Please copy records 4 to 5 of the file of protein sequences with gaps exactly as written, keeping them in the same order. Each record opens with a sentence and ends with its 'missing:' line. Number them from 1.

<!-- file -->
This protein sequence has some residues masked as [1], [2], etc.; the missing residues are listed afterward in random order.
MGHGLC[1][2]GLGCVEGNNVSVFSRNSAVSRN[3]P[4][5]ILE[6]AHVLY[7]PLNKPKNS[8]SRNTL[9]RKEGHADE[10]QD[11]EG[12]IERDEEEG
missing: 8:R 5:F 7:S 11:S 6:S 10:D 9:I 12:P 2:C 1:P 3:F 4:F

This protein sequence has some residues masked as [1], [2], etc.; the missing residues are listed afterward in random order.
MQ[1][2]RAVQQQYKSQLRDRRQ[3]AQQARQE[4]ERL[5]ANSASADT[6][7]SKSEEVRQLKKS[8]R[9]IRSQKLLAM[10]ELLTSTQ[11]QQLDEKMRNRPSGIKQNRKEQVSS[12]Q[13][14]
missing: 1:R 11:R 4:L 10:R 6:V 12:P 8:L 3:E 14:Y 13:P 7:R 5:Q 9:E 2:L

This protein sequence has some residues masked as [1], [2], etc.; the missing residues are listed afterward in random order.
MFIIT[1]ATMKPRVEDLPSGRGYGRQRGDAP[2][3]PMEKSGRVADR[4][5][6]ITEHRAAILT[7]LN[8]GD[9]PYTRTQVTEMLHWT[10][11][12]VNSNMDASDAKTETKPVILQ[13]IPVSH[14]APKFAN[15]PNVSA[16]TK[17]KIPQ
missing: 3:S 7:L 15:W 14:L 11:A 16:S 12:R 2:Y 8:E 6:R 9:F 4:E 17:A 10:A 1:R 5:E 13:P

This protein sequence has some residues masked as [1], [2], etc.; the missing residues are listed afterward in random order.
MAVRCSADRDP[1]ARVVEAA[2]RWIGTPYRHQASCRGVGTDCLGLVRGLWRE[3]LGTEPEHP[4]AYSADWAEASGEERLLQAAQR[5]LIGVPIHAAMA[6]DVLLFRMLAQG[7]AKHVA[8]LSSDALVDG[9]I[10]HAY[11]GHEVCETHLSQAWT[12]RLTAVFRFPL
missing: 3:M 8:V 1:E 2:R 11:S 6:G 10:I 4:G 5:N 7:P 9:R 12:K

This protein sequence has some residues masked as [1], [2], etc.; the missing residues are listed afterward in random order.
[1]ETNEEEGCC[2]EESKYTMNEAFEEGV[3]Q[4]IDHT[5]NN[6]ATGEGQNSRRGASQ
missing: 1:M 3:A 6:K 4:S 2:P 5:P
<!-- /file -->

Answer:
This protein sequence has some residues masked as [1], [2], etc.; the missing residues are listed afterward in random order.
MAVRCSADRDP[1]ARVVEAA[2]RWIGTPYRHQASCRGVGTDCLGLVRGLWRE[3]LGTEPEHP[4]AYSADWAEASGEERLLQAAQR[5]LIGVPIHAAMA[6]DVLLFRMLAQG[7]AKHVA[8]LSSDALVDG[9]I[10]HAY[11]GHEVCETHLSQAWT[12]RLTAVFRFPL
missing: 3:M 8:V 1:E 2:R 11:S 6:G 10:I 4:G 5:N 7:P 9:R 12:K

This protein sequence has some residues masked as [1], [2], etc.; the missing residues are listed afterward in random order.
[1]ETNEEEGCC[2]EESKYTMNEAFEEGV[3]Q[4]IDHT[5]NN[6]ATGEGQNSRRGASQ
missing: 1:M 3:A 6:K 4:S 2:P 5:P